A Final Few Thoughts
Adventism can influence contemporary American gay/lesbian culture and thought. For instance, Bruce Bawer, an openly gay author and spokesman of conservative gay views, has been able to reconcile his Christianity with his sexual orientation. This process came in part through Bawer's meeting a gay Seventh-day Adventist man who had left Adventism upon realizing his homosexuality.127 However, both felt deeply convicted of God's love for each one of them, and they decided to reclaim their spirituality and Christian birthright. Their shared journey led them to an Episcopal Christian tradition as they came to understand what it really means to say "God is love." Worship, loving relationships and the Savior are for gays/lesbians and straights. Bawer and his spouse slowly arrived at an understanding that their committed long-term relationship was a reflection of God's love in their lives. That any church as a human institution might continue to suggest that the very aspect of their lives making their love possible remains profane in the eyes of God is no longer a relevant burden they personally carry. Bawer and his formerly Adventist partner, rediscovered a personal relationship with the Savior. Being a gay or lesbian Adventist should never be an oxymoron from an institutional perspective--for it is not necessarily a moral incompatibility. Fortunately, many gay/lesbian Adventists, whether single, celibate, or in committed long-term intimate relationships, have risen to the very best in their religious heritage: they live by the promise that no human institution, not even their church, will separate them from the Savior's love.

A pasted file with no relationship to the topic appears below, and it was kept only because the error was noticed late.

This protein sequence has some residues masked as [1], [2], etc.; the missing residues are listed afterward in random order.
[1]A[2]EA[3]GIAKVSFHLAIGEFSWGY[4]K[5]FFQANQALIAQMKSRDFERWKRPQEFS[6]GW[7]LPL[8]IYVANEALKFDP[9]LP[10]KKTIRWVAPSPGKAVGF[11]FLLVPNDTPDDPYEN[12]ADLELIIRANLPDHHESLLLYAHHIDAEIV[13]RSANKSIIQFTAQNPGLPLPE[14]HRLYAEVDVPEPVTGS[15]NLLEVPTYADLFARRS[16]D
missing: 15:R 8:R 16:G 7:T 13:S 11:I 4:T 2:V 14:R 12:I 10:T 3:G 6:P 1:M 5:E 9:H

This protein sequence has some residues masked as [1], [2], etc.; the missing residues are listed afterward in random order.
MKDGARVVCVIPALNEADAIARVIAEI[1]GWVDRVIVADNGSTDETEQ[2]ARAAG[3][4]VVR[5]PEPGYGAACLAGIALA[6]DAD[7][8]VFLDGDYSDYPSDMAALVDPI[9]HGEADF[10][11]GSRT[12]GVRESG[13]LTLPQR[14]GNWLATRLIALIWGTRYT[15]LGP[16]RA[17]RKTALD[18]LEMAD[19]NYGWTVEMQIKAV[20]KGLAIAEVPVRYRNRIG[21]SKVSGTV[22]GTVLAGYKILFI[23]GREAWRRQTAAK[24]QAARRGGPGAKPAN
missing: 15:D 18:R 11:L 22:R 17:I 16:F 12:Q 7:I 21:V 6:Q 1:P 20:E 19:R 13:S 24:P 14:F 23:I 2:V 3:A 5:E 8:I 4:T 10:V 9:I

It is my prayer that institutional Adventism will review and reconcile doctrinal policies regarding homosexuality and the Christian experience. Should institutional Adventism be unable to support homosexuals more, I hope that the church will endeavor to hurt homosexuals less.
In the meantime, despite the significant setbacks handed to me in the name of moral purity by my church of origin, I have survived to thrive by grace. I have been blessed by the support of some courageous “traditional” Adventists who are willing to fellowship, break bread, and walk with me. And I live with cautious hope and optimism. It is a hope born in knowing that with respect to homosexuality, the enemy to Christian love and loving is not hate. Rather, the enemy is ignorance.
I yearn to be part of an Adventist church which would rather err on the side of helping hurting people than hurting helpless people (gays/lesbians and straights are "helpless" to change their sexual being). One day, I hope that openly gay men and lesbian women will be routinely welcome in Adventist churches. I hope that committed long-term gay/lesbian relationships will be recognized and held to the same moral standard of heterosexual relationships by Adventist faith communities--rather than despised and denounced. I pray that gay/lesbian Adventists (and their families) will be supported and nurtured in Adventist communities as they grow and mature in their own spiritual journeys. The Savior offers grace to all human beings--whether "Jew or Greek, slave or free, male or female, gay or straight."128 As Christians who have "fallen in love" with the love and loving of Jesus, may we aspire to the example of our Savior in loving each other and nurturing an inclusive church.